Head Shapes

Part Three: The Importance of Head Shapes

When I first started drawing live caricatures I felt that the eyes were the most important part of the face, and I put a lot of emphasis and focus on them. I still think the eyes are a crucial element, but over the years I’ve come to believe that the head shape is the most important part of a caricature.

The head shape is the fulcrum upon which a caricature hinges. The heavy lifting of all exaggeration is accomplished via the shape of the head, and it is more easily accomplished that way. Considering that the head shape is a single shape, it is easier to recognize how that shape differs from “normal” and it is easier still to draw a corresponding simple shape that exaggerates those properties as opposed to the more complex multiple relationships of the features. By stretching and exaggerating the head shape, you create the framework within which your other features and their relationships are drawn to achieve your caricature.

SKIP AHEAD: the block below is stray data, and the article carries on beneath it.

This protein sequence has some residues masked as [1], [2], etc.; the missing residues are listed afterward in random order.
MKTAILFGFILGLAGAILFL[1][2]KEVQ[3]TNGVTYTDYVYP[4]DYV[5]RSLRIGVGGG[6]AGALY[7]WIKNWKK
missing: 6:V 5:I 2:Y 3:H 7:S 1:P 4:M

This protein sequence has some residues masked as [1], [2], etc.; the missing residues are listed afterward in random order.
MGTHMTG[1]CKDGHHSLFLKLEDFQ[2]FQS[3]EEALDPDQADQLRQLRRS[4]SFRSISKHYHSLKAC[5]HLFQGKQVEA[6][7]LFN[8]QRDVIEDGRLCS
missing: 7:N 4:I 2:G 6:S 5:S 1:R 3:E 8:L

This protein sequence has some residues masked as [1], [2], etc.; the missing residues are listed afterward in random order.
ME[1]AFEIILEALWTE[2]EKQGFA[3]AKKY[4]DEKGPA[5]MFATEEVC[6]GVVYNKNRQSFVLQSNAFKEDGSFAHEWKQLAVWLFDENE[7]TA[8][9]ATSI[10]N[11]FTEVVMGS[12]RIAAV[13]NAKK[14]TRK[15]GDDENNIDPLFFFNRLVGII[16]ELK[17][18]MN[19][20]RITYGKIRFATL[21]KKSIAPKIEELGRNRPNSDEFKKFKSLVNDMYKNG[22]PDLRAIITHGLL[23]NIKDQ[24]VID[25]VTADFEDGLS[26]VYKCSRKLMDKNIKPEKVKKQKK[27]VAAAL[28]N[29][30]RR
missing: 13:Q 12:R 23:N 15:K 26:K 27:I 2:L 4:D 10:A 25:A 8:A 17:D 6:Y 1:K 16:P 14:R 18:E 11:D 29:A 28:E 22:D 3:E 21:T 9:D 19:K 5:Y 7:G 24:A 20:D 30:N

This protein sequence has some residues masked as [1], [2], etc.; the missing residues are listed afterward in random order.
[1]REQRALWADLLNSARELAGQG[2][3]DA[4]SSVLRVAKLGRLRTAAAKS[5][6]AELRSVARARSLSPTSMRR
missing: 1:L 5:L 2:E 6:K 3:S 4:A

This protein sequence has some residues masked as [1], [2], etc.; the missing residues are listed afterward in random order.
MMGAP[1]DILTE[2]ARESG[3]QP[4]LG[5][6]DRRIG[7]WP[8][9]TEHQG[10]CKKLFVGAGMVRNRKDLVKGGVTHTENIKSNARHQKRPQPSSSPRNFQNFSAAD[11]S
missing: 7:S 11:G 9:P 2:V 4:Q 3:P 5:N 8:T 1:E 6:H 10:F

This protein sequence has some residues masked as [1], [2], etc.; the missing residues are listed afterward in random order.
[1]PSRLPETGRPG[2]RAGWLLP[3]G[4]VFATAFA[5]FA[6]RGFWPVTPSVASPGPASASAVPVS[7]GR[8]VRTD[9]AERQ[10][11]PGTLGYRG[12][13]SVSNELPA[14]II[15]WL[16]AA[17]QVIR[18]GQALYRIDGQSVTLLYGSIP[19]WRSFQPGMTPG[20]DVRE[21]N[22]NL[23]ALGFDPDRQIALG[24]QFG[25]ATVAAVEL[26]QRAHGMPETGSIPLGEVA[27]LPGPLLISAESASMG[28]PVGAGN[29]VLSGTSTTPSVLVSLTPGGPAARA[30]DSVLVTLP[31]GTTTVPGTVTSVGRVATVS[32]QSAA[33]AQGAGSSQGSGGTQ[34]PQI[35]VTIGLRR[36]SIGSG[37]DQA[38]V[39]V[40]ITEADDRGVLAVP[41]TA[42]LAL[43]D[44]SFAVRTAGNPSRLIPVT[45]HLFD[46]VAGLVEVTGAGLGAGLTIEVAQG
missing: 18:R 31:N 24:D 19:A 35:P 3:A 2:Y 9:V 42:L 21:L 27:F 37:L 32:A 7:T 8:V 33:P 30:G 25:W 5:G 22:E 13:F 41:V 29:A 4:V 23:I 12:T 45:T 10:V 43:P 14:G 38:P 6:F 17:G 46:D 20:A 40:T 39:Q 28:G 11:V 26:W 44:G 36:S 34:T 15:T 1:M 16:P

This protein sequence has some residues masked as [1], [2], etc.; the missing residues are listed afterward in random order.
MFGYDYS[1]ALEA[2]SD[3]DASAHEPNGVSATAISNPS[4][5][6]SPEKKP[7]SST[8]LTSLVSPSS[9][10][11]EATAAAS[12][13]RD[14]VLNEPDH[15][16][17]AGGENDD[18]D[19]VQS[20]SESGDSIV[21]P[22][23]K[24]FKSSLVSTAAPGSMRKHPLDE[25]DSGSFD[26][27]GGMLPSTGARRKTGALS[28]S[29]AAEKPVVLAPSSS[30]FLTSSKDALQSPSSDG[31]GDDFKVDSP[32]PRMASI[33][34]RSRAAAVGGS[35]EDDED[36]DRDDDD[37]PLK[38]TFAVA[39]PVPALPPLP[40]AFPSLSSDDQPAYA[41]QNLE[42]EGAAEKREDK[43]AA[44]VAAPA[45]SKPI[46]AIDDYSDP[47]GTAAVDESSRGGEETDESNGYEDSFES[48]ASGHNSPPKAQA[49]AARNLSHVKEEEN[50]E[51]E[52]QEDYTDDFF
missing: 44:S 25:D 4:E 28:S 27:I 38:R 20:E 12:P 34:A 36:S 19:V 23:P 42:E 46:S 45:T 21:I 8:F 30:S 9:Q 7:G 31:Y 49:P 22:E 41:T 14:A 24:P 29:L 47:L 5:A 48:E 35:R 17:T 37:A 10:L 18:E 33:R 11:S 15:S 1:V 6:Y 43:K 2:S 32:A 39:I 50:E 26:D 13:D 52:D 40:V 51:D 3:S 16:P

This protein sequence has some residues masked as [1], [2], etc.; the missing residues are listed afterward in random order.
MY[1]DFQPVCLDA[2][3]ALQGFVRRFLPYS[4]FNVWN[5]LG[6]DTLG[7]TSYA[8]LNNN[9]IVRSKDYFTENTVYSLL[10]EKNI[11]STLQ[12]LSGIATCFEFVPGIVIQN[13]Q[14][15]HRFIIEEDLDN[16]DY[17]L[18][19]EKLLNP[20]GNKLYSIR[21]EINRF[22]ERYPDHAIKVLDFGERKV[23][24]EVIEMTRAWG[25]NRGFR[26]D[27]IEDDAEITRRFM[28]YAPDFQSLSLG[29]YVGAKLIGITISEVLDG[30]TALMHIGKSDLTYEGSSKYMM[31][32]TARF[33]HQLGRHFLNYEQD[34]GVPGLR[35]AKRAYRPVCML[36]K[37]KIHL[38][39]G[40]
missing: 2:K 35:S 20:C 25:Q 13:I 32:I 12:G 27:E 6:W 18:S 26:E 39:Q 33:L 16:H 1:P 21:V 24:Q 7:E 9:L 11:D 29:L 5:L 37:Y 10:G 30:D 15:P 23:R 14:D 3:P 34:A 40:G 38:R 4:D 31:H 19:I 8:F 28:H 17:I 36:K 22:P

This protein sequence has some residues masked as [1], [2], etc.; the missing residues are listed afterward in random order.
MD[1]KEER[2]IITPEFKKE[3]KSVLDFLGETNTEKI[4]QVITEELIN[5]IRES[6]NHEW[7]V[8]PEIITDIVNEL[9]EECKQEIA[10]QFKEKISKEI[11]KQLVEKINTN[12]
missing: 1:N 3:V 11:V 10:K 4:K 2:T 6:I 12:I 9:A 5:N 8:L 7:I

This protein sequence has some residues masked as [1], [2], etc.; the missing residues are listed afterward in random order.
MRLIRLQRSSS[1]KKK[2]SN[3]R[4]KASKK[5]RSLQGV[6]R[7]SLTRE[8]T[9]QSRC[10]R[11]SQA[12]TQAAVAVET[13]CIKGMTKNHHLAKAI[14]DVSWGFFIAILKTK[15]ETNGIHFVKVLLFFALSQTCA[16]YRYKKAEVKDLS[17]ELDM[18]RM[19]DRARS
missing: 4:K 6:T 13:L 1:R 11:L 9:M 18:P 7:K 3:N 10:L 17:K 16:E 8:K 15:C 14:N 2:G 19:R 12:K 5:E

I have spoken of the “5 Shapes” and the importance of their relationships already, but digging a little deeper it’s accurate to say that the head shape is “Shape 1″ and the other four shapes are planets to it’s sun, working within it’s all encompassing field of gravity. If a caricaturist can “see” and exaggerate the head shape, all the other features fall into place and follow along. In the last lesson I talked about the “T” shape being a focal point of the basic caricature, but it’s really the “T Shape” and the head shape together as a whole that acts are the basic foundation of a caricature. With those shapes and their relationships established, the rest of the caricature quickly follows suit.

Seeing the Head Shape